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  • Emma Schad

Interview with Laura Cone

1. Have you always been a tufting artist, or did you begin with a different medium?

- Tufting is new to me!! I studied fine art at OCAD U (I majored in sculpture and Design), but when covid hit I needed something I could do inside that was relatively tidy and quiet. I had come across the work of Hannah Epstein, and was inspired at the realization that rugs could be any shape (silly, I know). I ordered hand Punching needless and yarn, and since then it has been my main medium!

2. How did you set up your first studio outside of school (any tips)?

-work with what you have! I was hand punching on my couch for months before I sold enough work to be able to afford a tufting gun, a larger frame, and more materials. I only recently started renting a space to work out of that ISNT my apartment. I think working from home is a big reality for a lot artists, and my tip for that would be to make sure you can walk away from your work. Cover it with a blanket if you have to, but give yourself some space from it. And storage. Lots of storage!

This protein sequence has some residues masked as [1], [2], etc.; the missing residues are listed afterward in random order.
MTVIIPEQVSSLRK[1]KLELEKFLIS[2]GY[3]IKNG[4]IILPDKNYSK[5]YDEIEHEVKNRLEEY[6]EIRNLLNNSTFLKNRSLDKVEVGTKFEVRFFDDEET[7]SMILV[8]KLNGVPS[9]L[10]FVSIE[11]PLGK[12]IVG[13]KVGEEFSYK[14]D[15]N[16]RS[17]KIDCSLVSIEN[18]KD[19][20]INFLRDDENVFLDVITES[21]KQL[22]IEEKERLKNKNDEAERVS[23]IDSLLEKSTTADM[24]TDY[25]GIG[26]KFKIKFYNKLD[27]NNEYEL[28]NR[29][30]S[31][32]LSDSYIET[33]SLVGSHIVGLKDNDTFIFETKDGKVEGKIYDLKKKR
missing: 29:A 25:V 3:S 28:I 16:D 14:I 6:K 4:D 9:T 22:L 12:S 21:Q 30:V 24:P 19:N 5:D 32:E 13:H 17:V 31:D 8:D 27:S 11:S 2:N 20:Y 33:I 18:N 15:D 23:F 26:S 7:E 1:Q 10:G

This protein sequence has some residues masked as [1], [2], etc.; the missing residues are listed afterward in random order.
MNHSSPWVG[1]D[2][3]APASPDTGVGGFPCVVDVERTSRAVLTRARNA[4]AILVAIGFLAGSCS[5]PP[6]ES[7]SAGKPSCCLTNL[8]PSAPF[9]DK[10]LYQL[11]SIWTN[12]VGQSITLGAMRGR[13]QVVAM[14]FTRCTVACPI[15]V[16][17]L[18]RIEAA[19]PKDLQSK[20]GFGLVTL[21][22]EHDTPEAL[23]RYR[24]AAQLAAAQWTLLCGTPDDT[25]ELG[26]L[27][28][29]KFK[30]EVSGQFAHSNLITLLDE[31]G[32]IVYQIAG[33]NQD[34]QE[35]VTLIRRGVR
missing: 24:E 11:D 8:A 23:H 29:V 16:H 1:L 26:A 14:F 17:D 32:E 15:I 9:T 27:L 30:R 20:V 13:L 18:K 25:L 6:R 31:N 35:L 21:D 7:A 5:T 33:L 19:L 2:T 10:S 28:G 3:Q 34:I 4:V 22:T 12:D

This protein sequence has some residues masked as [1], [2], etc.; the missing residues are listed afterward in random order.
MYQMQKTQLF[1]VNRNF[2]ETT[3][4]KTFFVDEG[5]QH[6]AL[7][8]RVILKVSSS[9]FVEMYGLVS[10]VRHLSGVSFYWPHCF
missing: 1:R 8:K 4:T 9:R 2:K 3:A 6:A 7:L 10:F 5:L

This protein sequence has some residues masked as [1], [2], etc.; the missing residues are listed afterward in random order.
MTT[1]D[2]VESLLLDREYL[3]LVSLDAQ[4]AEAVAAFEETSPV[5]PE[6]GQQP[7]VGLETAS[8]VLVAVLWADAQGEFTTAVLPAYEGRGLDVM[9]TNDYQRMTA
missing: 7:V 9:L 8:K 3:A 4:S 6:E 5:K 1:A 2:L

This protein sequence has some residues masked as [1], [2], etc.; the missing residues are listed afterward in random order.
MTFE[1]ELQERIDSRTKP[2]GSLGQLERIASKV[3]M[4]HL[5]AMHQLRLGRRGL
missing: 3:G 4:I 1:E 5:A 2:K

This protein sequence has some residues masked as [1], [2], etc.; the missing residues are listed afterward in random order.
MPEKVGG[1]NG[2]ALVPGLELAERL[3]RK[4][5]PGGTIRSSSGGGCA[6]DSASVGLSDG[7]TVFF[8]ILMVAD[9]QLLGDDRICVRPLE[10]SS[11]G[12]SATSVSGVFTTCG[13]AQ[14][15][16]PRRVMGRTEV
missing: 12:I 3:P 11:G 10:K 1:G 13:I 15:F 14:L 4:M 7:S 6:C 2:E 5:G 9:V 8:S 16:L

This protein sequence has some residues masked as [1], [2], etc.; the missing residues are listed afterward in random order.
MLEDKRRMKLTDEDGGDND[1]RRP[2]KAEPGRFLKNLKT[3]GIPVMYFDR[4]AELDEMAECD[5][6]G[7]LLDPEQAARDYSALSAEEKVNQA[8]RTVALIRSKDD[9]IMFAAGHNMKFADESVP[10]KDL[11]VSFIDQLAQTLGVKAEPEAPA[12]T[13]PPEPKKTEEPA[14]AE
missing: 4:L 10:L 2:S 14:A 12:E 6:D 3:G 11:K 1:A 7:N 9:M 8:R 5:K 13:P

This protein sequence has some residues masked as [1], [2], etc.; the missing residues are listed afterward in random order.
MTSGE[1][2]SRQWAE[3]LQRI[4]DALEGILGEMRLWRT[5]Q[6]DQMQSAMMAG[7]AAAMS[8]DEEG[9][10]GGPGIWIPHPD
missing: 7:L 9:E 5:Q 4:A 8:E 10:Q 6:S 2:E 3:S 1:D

3. What concepts drive your work?

Though I studied at a conceptual art school, ive never liked focusing on it. If I had to pick, I'd say that right now i'm interested in portraying the boredom, monotony and ennui of life (jobs, routines, and now covid etc...) in a humorous way. Drawing depleted expressions in bright cheerful colors makes me laugh. Life is funny, moods are funny, being annoyed or exhausted is funny!

4. How do you balance making personal work and making work for your business?

- I force myself to carve out space to experiment on each frame, and usually try to start with those pieces before I'm so tired of punching that I rush through them. Im lucky that what I enjoy making, is what people are interested in owning, so personal and business work overlaps a lot. I don't take Commissions I'm not interested in, and I don't force myself to produce something I don't like. Right now I'm doing an entire frame of pieces that aren't Commissions to give myself freedom from expectations, which is nice.

5. How do you decide which new ideas to pursue?

- I try not to think too much about which ideas to produce. Usually it comes down to what fits on the frame in the most efficient way. I get the most hung up on color choices, but ultimately I start with what I know for sure (black and white usually) and go from there, always making a call when I've thought about it for more than a few minutes. Sometimes I let someone else pick a piece or color to take some pressure off, and then I just go with it!


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